Opinion: Today's Wall Street oblivion — worse than it was in 2008

The years leading up to the stock market crash in December 2008 were a classic example of an economic disaster that never should have happened. A minority of financial experts had cited obvious signs of a seriously weakening economy. Yet the leaders of our most prestigious financial institutions, and the government agencies that were supposed to regulate them, were oblivious to the dangers.

Why? They chose to believe in the leaders of their most trusted financial organizations like Lehman Brothers, Bear Stearns and J.P. Morgan Chase, and the stellar reputation of Bernie Madoff, especially with the Securities and Exchange Commission, rather than their critics.

The major cause of the crash was the default of consolidated mortgage-backed securities consisting of subprime housing loans. Financial organizations claimed they could ensure against default by combining them into packages, resulting in higher credit rating and better returns. When large numbers of homeowners, many of whom should never have been given loans in the first place, defaulted, investors panicked, sold their holdings and the whole stock market tanked.

Bernie Madoff’s greatest Ponzi scheme in history also made the economy worse. He caused millions of investors to lose, in many cases, their life savings. Over the course of at least 17 years, he defrauded investors of over $60 billion, and most of that money evaporated from the economy and into the pockets of the insiders of the scheme. He got away with it because he had a reputation as an ethical and knowledgable investor, adviser, and broker for others.

The stock market crash, not an SEC investigation, was what exposed Bernie Madoff’s Ponzi scheme. His investors wanted their money back. He could not deliver, and on Dec. 11 of that year, he was arrested for fraudulent behavior.

Today, our leaders are ignoring economic realities again, and it’s worse. In 2008 our two political parties were aware of the dangers of crony and predatory capitalism, and believed in small-d democratic capitalism managed by responsible elected politicians. Now we have a political party that wants to eliminate or reduce funding of many government organizations like the FBI and IRS that protect interests of the general public.

The IRS needs more agents to replace retiring agents. More agents will increase revenues by auditing many more tax returns of our wealthiest citizens and businesses. They will not audit the tax returns of those who don’t have enough money and little opportunity to finagle the tax code. The FBI needs more of those tax funds to protect us from international and national threats to our safety, economy and quality of life.

Conservative arguments about big vs. small or more vs. less government are misleading. The issue is always good vs. bad government, federal or local. Our new “America first” members of the House don’t believe in a good federal government. They are oblivious to a host of growing worldwide problems, because they’re misinformed or deliberately obtuse for political reasons. They see their roles as protectors of the wealthy and powerful, not as protectors of the general welfare.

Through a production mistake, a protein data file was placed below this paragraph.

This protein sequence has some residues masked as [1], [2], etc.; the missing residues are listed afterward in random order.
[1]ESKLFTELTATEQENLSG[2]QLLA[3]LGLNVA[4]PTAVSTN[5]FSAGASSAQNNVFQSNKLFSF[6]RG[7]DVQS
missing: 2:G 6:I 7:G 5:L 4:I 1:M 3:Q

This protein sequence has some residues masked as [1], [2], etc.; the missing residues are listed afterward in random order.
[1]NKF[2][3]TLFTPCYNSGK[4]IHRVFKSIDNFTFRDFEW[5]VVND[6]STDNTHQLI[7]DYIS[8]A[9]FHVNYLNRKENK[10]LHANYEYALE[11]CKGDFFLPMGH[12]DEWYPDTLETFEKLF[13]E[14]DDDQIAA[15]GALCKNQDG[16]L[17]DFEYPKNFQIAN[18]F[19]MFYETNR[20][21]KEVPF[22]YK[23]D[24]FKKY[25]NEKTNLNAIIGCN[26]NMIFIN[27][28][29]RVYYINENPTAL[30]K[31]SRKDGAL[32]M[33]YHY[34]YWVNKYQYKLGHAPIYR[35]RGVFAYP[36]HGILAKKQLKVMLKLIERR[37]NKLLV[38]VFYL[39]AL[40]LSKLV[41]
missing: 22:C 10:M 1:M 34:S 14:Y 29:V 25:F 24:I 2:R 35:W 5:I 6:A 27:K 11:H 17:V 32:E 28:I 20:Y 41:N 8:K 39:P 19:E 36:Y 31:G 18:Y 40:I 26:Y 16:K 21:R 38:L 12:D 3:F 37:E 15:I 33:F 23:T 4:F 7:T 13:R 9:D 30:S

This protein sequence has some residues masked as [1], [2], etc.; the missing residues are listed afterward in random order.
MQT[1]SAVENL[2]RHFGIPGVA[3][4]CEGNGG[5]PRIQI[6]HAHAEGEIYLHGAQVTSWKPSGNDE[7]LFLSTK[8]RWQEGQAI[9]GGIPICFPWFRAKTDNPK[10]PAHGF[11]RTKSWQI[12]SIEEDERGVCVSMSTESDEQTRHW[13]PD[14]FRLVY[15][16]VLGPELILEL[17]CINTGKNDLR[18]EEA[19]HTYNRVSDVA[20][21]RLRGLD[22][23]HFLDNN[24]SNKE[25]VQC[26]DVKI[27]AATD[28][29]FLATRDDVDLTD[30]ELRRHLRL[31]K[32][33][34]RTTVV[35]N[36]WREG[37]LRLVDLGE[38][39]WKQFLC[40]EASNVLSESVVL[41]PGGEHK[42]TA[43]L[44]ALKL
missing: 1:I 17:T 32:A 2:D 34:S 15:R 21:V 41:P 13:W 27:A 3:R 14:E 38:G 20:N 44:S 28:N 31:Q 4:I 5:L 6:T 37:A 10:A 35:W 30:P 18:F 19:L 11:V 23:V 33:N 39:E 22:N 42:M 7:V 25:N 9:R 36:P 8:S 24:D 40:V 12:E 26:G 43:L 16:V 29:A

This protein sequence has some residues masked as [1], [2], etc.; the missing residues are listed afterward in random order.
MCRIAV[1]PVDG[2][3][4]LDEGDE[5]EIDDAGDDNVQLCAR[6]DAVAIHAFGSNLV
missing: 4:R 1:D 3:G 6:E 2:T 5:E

Their main priority is to “starve the beast.” By cutting taxes on billionaires, millionaires and the prosperous middle class they can successfully make the case that we cannot afford to continue funding popular programs like Social Security, Medicare and other programs that primarily benefit workers, the lower middle class and poor.

The U.S. can address costly worldwide inflation only by negotiating with our allies to find mutually beneficial solutions. It looks like the increasing damage of climate change is going to raise costs in all countries, as are all the other usual causes: international preparations for war, possible pandemics, supply chain failures and so on. But America Firsters see these problems as excuses perpetrated by Democrats who want to adequately fund government.

Former President Trump made our international relations worse when he threatened to leave the United Nations. He not only alienated our allies, he sought associations with Russia, North Korea, Saudi Arabia and other dictatorial countries, which have no interest in helping the U.S.

Fortunately, President Biden vastly improved our relationships with our allies and other democracies. Worldwide inflation now isn’t nearly as bad for the U.S. as it is in most other countries.

The often quoted Spanish philosopher George Santayana noted that “Those who don’t know history are destined to repeat it.” We’re repeating the years that led to the stock market crash of December 2008.

Fairview’s Chuck Kelly is author of “The Destructive Achiever; power and ethics in the American corporation” and “Why capitalism thrives—and how it self-destructs.” He can be reached at kellycm2@bellsouth.net.

This article originally appeared on Asheville Citizen Times: Opinion: Today’s Wall Street oblivion — worse than it was in 2008